EASTER weekend may seem a touch early to start on the Christmas list, but if you are reading this Santa, I would like a gang of miniature Mediterranean donkeys, two pygmy goats, and six Cairn terrier puppies, please.

As seen in Matt Baker: Our Farm in the Dales (More4, Wednesday), all of the above items currently belong to Baker’s mum, a woman who was “living her best life”, as the young folk say, on a 100-acre organic hill farm in the Durham dales when she was knocked over by sheep. One knee replacement later, ma and pa Baker had another problem: how to carry on with the farm now they were getting on a bit?

Before you could say “shut that gate”, Baker and his family had moved in, the big sheep were being replaced with smaller ones, and the escaping donkeys had a new fence. Oh, and Matt – or “Matthew” – had a four-part series into the bargain.

Baker, who grew up on the farm, knew his stuff. I was particularly taken with how he could tell a good sheep just by checking its teeth. Had he adopted that method of screening guests on The One Show it might have saved us all some time.

The rebellion against Line of Duty (BBC1, Sunday) continues to gather pace. Too complicated say the disgruntled. Admittedly, my Carrie Mathison/Homeland-style wall is in danger of spilling into the room next door. Another show would pile on the exposition; Jed Mercurio is relying on past clips and fans being keen enough to dig into previous series again. Not sure how many people have the time or inclination to do that, though.

General confusion aside, I am enjoying Ted’s catchphrases this series. There is nothing to rank alongside sucking diesel yet, but his quips are taking a pleasing turn for the Caledonian. The first week someone was told to haud their wheesht; last Sunday he vowed to make Davidson laugh on the other side of her face. I’m betting next week will find Ted telling a crestfallen Steve that what is for him will not go by him.

If you have yet to catch the last episode of Unforgotten (STV, Monday) then please take yourself off on a Likely Lads-style match day odyssey till we are done. Thank you.

Was that a punch to the guts or what? It says much about the strength of Chris Lang’s writing that he could ease us so gently through the loss of such a major character as Cassie. He made it seem as if somehow we were always heading to this point.

Like everyone said, her legacy would live on. What of the programme though? I can see Sunny (Sanjeev Bhaskar, outstanding) stepping up a rank. His interview technique is the opposite of the ding-dongs on Line of Duty and the better for it, but Unforgotten without Nicola Walker? Tough one.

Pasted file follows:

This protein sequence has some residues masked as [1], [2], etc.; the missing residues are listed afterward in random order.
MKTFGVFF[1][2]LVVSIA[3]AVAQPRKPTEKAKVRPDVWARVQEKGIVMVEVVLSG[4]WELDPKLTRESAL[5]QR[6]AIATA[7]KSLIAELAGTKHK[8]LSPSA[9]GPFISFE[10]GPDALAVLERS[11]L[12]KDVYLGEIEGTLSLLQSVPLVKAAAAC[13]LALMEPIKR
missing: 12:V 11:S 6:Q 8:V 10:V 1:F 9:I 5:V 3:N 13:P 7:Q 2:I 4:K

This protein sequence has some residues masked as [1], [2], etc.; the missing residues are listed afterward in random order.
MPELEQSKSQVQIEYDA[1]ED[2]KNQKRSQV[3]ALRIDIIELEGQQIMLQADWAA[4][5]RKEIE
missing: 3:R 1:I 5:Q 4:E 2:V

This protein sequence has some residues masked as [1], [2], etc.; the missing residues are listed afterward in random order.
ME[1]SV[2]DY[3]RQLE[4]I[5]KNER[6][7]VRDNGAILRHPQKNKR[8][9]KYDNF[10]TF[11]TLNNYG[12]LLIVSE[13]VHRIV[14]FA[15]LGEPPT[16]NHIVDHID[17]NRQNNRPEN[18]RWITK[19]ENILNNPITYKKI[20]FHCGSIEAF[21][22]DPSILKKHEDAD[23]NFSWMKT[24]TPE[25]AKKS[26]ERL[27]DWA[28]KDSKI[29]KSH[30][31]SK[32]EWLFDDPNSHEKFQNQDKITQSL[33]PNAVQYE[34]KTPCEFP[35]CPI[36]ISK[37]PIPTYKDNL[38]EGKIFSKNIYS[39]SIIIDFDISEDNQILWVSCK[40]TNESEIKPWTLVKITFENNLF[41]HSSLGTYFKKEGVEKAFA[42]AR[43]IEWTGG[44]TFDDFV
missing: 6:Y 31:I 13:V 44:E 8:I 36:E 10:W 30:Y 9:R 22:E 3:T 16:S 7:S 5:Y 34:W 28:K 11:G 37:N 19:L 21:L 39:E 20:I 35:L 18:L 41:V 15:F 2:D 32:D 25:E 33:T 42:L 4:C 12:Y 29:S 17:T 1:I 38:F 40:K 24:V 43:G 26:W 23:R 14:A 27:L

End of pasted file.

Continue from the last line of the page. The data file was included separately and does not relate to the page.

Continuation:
The Syndicate (BBC, Tuesday) was back for a fourth series. Not a lot had changed from series one to three of Kay Mellor’s drama about lottery winners, but why change a winning formula? This time the lucky (hopefully) lot worked at a kennels and loved dogs, so obviously they deserved to win. Plus, one was in debt, another pregnant, a third was homeless and the other one wanted her dad dead. Just your average workmates, really.

Mellor (Band of Gold, Fat Friends) is incapable of writing a series that is less than toasty and comforting. This time, besides the usual strong female leads, there was the added bonus of Neil Morrissey in the cast as Frank, a slippery newsagent with a bad dye job and the most gorgeous Irish wolfhound, Duke.

If you could overlook some of the unbelievable goings on (would Frank really have phoned the police within earshot of the taxi driver?) there was more than enough to merit a return visit next week. Duke alone would be worth it.

IF a little flattery goes a long way then the lads at Top Gear (BBC1, Sunday) could have made it to the moon and back after their trip to the Highlands. “As beautiful a place as there is on the planet,” said the one who isn’t Freddie Flintoff or Paddy McGuinness.

The Top Gear trio were here to pit the new Land Rover Defender against two rivals, the luxurious Mercedes G-Wagen and the open to the elements Ariel Nomad. This involved a lot of time trials and daft stunts, including delivering a new bulb to the Ardnamurchan lighthouse.

There were stats and other info for those who wanted that sort of thing, but if you only came for the craic and the scenery you would have left feeling quids in.

I much prefer these three amigos to the Clarkson and company of old, now flogging their wares on Amazon Prime Video.

The Top Gear crew might be rougher round the edges presentation-wise, but they are not lethally smug and you couldn’t imagine any of them punching a producer just because dinner wasn’t ready. Always worth a bonus in my